When Dolores Cunningham’s family told her she wasn’t hearing as well as she used to, her first reaction was not to believe them. “I thought they were nuts,” says the 81-year-old Liberty Township resident.
Her husband, age 85, has worn hearing aids for years to compensate for damage sustained during military service. He coaxed Dolores to get her ears checked, and her daughter recommended an ear, nose and throat (ENT) doctor at Group Health, TriHealth Physician Partners, in the Mason Community Center.
“The doctor cleaned some wax out of my ears and said I could have my hearing tested right in the same building,” Dolores says.
She made an appointment with Group Health Audiology the following week and learned that she did have some hearing loss.
“It went very well. I was very impressed. Jeannie [Marchionda, audiologist] said I could try hearing aids, but she didn’t push me. She gave me options and told me what she thought I’d be happiest with,” Dolores relates.
With her new hearing aids, Dolores says hearing conversations is easier, and many people don’t even notice she is wearing them.
Hearing Loss: A Common Problem
About 20 percent of adult Americans experience some degree of hearing loss, and one in three people over age 65 has hearing loss, according to the Hearing Loss Association of America.
Brian Cusick MD, an ENT with Mason Group Health, says the most common causes of hearing loss in adults are aging and noise.
Dr. Cusick advises, “Seek evaluation when you feel you are not picking up sounds and conversations around you – or if family members are recommending you get your hearing checked.”
Removing wax and fluid and correcting structural damage with surgery are some of the options available to certain patients with hearing loss.
Identifying Children with Hearing Loss
Less than .3 percent of children have hearing problems. Infant screenings at birth and school screenings help with early diagnosis. In addition, parents may notice other signs of hearing issues, such as their child turning up the television volume, having problems with school performance or problems with speech.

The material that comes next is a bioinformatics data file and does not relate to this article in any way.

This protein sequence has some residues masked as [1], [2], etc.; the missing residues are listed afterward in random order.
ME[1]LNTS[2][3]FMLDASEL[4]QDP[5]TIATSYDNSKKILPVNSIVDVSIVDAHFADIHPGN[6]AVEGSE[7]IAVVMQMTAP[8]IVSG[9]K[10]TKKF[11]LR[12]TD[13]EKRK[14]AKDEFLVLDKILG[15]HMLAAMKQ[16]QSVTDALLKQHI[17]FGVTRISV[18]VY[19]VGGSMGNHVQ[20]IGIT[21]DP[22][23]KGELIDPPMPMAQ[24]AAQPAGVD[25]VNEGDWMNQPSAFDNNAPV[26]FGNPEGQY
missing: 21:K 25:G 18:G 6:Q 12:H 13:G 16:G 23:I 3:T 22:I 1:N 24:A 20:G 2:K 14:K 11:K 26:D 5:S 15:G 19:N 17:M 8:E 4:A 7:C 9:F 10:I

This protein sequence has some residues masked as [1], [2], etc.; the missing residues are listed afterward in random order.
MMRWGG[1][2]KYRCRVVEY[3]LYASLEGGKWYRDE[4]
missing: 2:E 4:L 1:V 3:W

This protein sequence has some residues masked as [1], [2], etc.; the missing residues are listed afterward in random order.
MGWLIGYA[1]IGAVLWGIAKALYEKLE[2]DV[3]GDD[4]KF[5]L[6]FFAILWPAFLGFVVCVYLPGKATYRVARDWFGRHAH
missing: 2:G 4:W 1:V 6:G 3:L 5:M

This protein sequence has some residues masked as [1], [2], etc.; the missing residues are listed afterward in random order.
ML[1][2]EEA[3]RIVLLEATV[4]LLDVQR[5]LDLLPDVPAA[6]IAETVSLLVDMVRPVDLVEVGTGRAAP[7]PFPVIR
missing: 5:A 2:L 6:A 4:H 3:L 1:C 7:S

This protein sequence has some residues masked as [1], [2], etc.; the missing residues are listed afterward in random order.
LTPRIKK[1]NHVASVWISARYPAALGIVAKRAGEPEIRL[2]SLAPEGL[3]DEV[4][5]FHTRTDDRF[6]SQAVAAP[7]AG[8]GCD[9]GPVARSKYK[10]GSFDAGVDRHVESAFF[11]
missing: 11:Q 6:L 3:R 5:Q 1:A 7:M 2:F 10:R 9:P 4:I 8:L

Wax or fluid in the middle ear may contribute to hearing difficulties and can be easily treated.
A condition causing overgrowth of bone in the middle ear – called otosclerosis – may interfere with hearing and require surgical correction as people reach their 20s and 30s.
For children as well as adults, repeated exposure to loud noises through personal listening devices, loud machinery, or other noisy activities may permanently damage hearing.
4 Ways to Protect Your Hearing
Dr. Cusick recommends simple ways to protect your hearing:
- Wear ear plugs when you are exposed to loud noises – machinery, a loud concert, a lawn mower.
- Use a moderate volume for devices you put in your ears.
- Do not use Q-tips (cotton swabs) in your ears, which can cause wax buildup and lessen hearing.
- Get a hearing test sooner rather than later, especially if the hearing loss is just in one ear. Your chances of correcting hearing loss increase with early intervention.
In addition, Dr. Cusick notes that sudden loss of hearing may indicate an inner ear infection, which should be treated as early as possible.